To experts such as Adams and his colleague at NASA, Lawrence Huebner, iSM has the potential to have a profound impact on space. It could enable the remote, in-space construction of communications antennae, large-scale space telescopes and other complex structures as well as be used to deploy large surface area power systems and reflectors for small satellites. As well as eliminating the volume limits imposed by rockets, it avoids the inherent risk of spacewalks by performing some tasks currently completed by astronauts.
The European Space Agency (ESA) also considers iSM a potential “strong enabler” for a wide range of space activities, such as long-term exploration missions, enhancement of telecommunication, Earth observation and navigation satellite capabilities.
In recent years, the ESA has made studies on the subject of in-situ manufacturing and construction using local resources, to support sustainable exploration.
Dr Advenit Makaya, advanced manufacturing engineer at the ESA says, “The ESA’s Clean Space initiative has recently launched studies in orbital Manufacturing Assembly and Recycling, looking at the system-level implications of such capability on the design of satellites.”
In November the ‘recycler’ was launched on board a Antares rocket heading for the International Space Station. The device, developed by Made In Space, turns plastic waste and 3D printed objects into feedstock that serves as the raw material for the company’s Additive Manufacturing Facility on the space station.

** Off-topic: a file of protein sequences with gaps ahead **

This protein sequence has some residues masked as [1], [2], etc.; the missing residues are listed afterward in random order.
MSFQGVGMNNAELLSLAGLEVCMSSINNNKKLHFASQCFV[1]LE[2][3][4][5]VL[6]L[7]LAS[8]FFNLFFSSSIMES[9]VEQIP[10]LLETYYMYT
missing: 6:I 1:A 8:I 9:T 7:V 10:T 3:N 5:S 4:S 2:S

On and off-ground testing
Within the Archinaut program, its various systems have undergone extensive testing in a thermal vacuum chamber that simulates the harsh operational environment of space. Rush says, “We successfully demonstrated Archinaut’s additive manufacturing and robotically assembly capabilities within a thermal vacuum chamber in 2018. We have also validated the manufacturing technologies on the ISS.”
Made In Space’s ESAMM was tested in a vacuum chamber in the Engineering Evaluation Laboratory at NASA’s Ames Research Center in Moffett Field, California. Large beam segments were 3D printed and all the components subjected to pressures and temperatures equivalent to deep space. Additional tests will take place to ready Archinaut One for its flight demonstration. Testing in space is the next step to validate the technologies for future mission use.
Aerospace firm Tethers Unlimited uses float tables, platforms that float using air jets above flat granite tables, to test robotics and other elements in 2D simulated zero-g. The company’s engineers also use vacuum chambers to test the impacts of operation in vacuum. Dr Robert Hoyt, Tethers Unlimited’s co-founder says, “Prior to launch we run hardware through exhaustive environmental testing, which can include vibration, shock and thermal testing.